Dezmon Patmon has 22 receptions for 352 yards with three touchdowns and leads the team in yards per catch (16.0). Tay Martin is one of five players on the team with at least 20 receptions, having caught 21 passes for 242 yards with two scores.

Travell Harris (17-229-4), Renard Bell (16-175-2) and Rodrick Fisher (15-211-1) are also good for a few receptions per game.

The Cougar offensive line figures to start tackle Liam Ryan and guard Robert Valencia on the left side and guard Josh Watson and tackle Abe Lucas on the right side with Frederick Mauigoa at center. This group has started all five games together thus far in 2019 and has quite a bit of collective experience as four of the five have at least 17 career starts entering Saturday’s game.

Mauigoa has played in 35 career games with 31 starts, Ryan has played 21 career games with 18 starts, Lucas has started all 18 career games played, Watson has 20 career appearances with 17 starts, Valencia has 18 career appearances with six starts.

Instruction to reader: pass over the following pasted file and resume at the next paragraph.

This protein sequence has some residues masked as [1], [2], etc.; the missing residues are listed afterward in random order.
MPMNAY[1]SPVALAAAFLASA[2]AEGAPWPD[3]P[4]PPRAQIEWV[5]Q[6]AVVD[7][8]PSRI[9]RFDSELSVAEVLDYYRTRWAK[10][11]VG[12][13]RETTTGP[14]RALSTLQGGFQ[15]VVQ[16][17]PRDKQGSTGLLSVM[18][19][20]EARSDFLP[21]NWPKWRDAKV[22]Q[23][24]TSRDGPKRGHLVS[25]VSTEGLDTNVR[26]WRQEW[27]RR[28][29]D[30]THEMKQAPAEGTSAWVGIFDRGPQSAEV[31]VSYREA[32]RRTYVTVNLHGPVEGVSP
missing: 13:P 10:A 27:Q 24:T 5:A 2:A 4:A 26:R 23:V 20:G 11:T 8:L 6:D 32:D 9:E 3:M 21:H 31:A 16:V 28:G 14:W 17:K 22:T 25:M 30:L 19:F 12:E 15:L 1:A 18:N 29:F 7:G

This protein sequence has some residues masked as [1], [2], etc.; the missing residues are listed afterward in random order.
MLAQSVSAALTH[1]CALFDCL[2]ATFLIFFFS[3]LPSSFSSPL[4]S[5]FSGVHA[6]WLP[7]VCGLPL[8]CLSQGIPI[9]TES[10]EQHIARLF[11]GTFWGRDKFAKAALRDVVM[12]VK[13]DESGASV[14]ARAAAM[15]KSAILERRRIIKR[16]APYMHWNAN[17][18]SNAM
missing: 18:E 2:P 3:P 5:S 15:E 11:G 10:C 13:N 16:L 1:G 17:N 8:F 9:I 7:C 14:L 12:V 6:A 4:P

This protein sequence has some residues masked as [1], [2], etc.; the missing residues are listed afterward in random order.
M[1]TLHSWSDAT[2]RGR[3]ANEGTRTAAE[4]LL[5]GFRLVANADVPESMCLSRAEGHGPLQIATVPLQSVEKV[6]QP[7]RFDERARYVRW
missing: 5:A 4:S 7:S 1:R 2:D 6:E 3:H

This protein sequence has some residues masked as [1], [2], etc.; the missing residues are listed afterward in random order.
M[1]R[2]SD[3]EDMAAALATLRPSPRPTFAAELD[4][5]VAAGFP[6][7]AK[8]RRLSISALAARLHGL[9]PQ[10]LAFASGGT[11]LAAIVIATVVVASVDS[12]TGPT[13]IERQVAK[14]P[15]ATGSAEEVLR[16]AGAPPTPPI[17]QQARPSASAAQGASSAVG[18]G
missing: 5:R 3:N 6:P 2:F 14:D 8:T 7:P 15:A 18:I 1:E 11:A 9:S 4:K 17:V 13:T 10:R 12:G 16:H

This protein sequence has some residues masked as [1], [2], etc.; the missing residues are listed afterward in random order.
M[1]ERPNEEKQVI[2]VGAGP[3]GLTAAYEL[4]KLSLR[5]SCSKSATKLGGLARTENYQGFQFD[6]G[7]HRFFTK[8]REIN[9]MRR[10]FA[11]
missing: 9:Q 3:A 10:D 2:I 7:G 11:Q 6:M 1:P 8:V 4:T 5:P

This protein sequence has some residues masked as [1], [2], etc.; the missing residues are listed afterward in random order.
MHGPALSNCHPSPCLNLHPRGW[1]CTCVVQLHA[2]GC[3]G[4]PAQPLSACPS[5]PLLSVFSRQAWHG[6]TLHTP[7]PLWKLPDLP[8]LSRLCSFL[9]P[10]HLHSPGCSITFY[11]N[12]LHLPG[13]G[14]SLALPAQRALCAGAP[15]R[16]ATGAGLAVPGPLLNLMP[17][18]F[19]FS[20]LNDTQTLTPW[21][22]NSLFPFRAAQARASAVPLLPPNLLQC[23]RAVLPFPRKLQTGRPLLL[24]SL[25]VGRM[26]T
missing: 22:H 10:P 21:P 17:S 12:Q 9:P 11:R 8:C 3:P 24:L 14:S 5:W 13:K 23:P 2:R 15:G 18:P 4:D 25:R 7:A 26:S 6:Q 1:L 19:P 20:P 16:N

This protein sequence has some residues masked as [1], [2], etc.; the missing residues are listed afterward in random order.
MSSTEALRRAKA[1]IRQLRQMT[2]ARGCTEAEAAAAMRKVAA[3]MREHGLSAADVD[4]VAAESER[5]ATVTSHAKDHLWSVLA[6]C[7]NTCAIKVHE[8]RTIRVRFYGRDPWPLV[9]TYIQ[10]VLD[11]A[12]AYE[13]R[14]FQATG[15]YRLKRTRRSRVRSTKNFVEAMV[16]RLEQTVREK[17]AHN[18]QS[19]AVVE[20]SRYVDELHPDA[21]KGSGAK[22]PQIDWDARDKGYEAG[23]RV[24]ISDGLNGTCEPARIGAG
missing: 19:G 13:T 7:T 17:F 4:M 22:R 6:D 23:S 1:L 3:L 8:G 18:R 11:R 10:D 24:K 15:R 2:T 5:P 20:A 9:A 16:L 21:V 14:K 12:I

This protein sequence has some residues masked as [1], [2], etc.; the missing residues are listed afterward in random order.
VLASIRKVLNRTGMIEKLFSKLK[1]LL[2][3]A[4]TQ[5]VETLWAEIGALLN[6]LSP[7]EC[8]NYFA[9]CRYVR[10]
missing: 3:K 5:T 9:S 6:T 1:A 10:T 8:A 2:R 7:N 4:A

Washington State Offense Summary

Per usual, the Mike Leach Air Raid attack creates the nation’s most productive pass offense, as the Cougars averaging an FBS high 450.0 passing yards per game and are tied for sixth nationally in scoring offense (44.8)

In all, Washington State has five players ranging from 21 to 28 receptions and another three with between 15 and 17, so touches will be spread across a wide array of Cougars on Saturday afternoon.

Without a doubt, this matchup presents the greatest offensive challenge that ASU will likely see all year, though Oregon may want to argue that point. The Cougars allow very few sacks (six in five games) and feature more than a half dozen pass-catchers with seemingly similar productivity.

The onus this weekend falls on both the Sun Devil offense and defense, as the offense likely will have to produce a season-high (to date) points total to win while the ASU defense will have to work to limit the nation’s premier passing attack.